ICON: Rebirth

In the early 1950s, the Porsche 356 is equipped with its first luggage rack.


Peace on the continent creates the space for dreams, and millions of people long for nothing more fervently than the chance to take their own car on a road trip. Car ownership is on the rise; affordable and practical vehicles are in demand. Many make their way down to the Mediterranean in a Volkswagen—in a Beetle, to be precise.

With a large family and loads of luggage, inexpensive camping trips are all the rage. And when the luggage space under the front lid and behind the back seat isn’t enough, the suitcases are simply strapped to the engine decklid in the back—or perhaps skis for winter vacations in the Alps, which are becoming increasingly popular as well.

In 1950, promise is in the air in Stuttgart-Zuffenhausen as well: Ferry Porsche starts series production of the first five hundred all-steel units of the Porsche 356. No one, as yet, dares to dream of the worldwide success his bold vision of a sports car will one day achieve. The Reutter company manufactures the bodies. In its apprentices’ workshop, located in the western part of Stuttgart, a modicum of freedom is being welded together: the first luggage rack for the 356, which makes its debut in 1953. Anyone who can set off on a road trip in the first Porsche production model with equipment like this is sure to be the object of admiring glances.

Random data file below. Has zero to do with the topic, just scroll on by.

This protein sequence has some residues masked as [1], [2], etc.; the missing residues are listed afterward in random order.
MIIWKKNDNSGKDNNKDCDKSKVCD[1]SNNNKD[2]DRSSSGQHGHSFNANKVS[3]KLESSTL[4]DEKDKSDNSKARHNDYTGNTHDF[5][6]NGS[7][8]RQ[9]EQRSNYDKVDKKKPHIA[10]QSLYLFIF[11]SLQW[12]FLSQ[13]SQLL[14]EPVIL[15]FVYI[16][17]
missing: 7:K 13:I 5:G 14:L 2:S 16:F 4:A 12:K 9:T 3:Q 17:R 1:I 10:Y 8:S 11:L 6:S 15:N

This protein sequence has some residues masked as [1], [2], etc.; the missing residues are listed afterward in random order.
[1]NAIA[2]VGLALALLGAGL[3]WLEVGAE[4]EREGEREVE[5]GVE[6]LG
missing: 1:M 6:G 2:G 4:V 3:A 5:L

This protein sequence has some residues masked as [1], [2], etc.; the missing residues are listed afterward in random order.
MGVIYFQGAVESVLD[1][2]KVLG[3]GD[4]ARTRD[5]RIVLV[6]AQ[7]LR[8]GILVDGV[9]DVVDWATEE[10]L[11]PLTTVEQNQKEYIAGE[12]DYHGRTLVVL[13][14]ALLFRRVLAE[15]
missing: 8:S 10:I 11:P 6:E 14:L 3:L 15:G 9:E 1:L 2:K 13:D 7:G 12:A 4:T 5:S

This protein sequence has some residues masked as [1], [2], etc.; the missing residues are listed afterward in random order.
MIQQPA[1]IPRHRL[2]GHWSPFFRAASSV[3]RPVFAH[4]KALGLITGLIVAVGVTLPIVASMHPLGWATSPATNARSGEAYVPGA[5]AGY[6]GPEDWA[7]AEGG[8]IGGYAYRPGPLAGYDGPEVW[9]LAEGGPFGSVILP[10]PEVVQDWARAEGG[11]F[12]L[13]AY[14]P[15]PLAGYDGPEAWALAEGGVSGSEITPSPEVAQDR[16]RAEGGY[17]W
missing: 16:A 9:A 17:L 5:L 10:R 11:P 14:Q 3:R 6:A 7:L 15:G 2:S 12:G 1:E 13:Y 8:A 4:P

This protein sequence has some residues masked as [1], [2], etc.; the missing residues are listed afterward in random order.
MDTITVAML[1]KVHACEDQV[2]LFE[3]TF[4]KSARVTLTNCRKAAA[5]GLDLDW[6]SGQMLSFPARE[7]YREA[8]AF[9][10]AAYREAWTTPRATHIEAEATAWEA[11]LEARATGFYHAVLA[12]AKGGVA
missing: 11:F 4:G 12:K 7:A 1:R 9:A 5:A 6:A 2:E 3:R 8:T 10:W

Two years will pass before series production of a substantially enhanced luggage rack comes to fruition. Nearly twice as large and equipped with clever fasteners, the prospectus for the successor model strikes a confident tone: “A sports car is not a Pullman limousine! Yet now you can carry all the luggage you need or your sporting goods for longer trips.”

An example of the first Reutter luggage rack for the pre-A Porsche 356, the first step on the long journey to today’s TÜV-certified roof box from Porsche Tequipment, was recently discovered in France. A thoroughly nondescript frame—and yet a remarkable artifact symbolizing seventy years of road trips with Porsche. 

Heike Hientzsch
Heike Hientzsch

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